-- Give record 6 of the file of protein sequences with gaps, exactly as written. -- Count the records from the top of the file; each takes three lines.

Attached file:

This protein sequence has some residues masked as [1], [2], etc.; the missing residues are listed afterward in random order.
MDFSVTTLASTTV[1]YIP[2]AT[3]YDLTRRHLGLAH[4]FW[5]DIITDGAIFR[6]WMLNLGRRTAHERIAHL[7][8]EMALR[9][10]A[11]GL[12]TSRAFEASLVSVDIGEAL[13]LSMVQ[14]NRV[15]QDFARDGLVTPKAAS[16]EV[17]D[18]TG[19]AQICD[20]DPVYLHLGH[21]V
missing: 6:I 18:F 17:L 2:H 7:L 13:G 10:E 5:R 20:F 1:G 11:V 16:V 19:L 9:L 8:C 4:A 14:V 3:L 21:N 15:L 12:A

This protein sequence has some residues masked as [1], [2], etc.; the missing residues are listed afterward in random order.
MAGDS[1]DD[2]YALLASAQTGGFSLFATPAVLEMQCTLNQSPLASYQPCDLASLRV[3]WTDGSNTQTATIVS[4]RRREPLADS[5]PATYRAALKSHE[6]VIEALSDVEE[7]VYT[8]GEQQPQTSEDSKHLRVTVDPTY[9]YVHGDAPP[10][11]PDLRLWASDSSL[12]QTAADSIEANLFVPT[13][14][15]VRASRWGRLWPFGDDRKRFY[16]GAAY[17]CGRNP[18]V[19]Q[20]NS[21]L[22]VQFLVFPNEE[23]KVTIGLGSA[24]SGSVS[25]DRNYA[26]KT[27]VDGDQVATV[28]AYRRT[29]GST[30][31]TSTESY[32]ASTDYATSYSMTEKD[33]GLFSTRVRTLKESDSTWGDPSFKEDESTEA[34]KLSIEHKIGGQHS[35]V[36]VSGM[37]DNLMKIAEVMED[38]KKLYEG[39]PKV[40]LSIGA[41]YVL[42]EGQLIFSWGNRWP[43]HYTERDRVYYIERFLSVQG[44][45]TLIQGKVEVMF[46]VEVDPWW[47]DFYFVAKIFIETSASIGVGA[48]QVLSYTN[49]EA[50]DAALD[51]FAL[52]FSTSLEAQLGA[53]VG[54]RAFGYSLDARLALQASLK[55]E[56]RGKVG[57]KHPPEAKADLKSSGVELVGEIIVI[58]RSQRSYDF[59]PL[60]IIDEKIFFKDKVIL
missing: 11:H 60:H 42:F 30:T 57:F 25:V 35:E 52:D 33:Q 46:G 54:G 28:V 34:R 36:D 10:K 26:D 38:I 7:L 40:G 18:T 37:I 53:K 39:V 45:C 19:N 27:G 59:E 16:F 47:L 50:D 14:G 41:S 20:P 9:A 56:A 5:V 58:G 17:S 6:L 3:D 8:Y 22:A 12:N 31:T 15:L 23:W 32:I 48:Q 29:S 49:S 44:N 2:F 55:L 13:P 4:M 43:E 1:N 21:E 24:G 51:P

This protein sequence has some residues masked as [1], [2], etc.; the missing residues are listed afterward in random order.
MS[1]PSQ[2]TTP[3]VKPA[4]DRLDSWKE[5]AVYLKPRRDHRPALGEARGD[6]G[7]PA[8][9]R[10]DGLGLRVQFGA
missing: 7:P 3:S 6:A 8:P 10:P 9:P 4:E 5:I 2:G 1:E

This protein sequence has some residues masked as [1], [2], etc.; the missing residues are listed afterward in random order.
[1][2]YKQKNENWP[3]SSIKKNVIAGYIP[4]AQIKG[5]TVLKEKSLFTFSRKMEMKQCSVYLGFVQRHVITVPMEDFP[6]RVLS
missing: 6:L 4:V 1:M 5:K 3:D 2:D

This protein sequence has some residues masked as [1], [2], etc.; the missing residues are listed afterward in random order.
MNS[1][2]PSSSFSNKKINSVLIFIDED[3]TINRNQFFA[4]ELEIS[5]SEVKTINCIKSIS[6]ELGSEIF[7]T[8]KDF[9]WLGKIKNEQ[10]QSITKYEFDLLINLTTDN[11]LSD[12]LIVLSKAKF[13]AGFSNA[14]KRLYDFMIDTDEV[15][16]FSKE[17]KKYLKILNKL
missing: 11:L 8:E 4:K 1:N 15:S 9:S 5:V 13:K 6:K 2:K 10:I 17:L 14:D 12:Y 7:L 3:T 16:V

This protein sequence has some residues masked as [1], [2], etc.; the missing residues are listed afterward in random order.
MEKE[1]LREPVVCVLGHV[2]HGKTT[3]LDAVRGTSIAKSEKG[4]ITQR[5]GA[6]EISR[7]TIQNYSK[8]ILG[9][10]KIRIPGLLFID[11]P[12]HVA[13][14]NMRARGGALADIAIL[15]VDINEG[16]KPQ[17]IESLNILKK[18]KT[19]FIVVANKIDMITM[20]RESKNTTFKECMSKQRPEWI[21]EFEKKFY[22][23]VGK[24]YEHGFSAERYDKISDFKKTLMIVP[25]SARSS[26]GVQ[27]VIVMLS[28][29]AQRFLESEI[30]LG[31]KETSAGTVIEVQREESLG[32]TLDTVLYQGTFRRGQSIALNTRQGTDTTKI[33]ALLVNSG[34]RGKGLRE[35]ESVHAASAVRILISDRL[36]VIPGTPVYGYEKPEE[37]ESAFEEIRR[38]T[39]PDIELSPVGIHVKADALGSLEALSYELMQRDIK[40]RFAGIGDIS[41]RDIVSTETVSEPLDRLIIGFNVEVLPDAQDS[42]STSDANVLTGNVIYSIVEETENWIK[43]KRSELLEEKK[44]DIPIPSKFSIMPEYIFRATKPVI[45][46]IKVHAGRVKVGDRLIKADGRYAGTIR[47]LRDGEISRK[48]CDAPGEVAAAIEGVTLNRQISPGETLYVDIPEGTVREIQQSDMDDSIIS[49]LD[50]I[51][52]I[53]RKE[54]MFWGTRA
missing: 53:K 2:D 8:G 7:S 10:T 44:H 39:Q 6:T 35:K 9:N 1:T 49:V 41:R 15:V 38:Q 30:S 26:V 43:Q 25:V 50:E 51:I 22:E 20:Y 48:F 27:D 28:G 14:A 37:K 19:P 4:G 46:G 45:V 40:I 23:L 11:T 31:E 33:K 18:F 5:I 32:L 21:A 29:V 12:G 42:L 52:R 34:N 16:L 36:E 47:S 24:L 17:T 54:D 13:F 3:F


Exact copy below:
This protein sequence has some residues masked as [1], [2], etc.; the missing residues are listed afterward in random order.
MEKE[1]LREPVVCVLGHV[2]HGKTT[3]LDAVRGTSIAKSEKG[4]ITQR[5]GA[6]EISR[7]TIQNYSK[8]ILG[9][10]KIRIPGLLFID[11]P[12]HVA[13][14]NMRARGGALADIAIL[15]VDINEG[16]KPQ[17]IESLNILKK[18]KT[19]FIVVANKIDMITM[20]RESKNTTFKECMSKQRPEWI[21]EFEKKFY[22][23]VGK[24]YEHGFSAERYDKISDFKKTLMIVP[25]SARSS[26]GVQ[27]VIVMLS[28][29]AQRFLESEI[30]LG[31]KETSAGTVIEVQREESLG[32]TLDTVLYQGTFRRGQSIALNTRQGTDTTKI[33]ALLVNSG[34]RGKGLRE[35]ESVHAASAVRILISDRL[36]VIPGTPVYGYEKPEE[37]ESAFEEIRR[38]T[39]PDIELSPVGIHVKADALGSLEALSYELMQRDIK[40]RFAGIGDIS[41]RDIVSTETVSEPLDRLIIGFNVEVLPDAQDS[42]STSDANVLTGNVIYSIVEETENWIK[43]KRSELLEEKK[44]DIPIPSKFSIMPEYIFRATKPVI[45][46]IKVHAGRVKVGDRLIKADGRYAGTIR[47]LRDGEISRK[48]CDAPGEVAAAIEGVTLNRQISPGETLYVDIPEGTVREIQQSDMDDSIIS[49]LD[50]I[51][52]I[53]RKE[54]MFWGTRA
missing: 53:K 2:D 8:G 7:S 10:T 44:H 39:Q 6:T 35:K 9:N 1:T 49:V 41:R 15:V 38:Q 30:S 26:V 43:Q 25:V 50:E 51:I 22:E 20:Y 48:F 27:D 28:G 14:A 37:K 19:P 4:G 46:G 45:V 40:I 23:L 11:T 31:E 33:K 18:F 5:I 32:L 21:A 29:V 12:G 42:L 52:R 34:N 16:L 36:E 47:S 24:L 17:T 54:D 13:F 3:F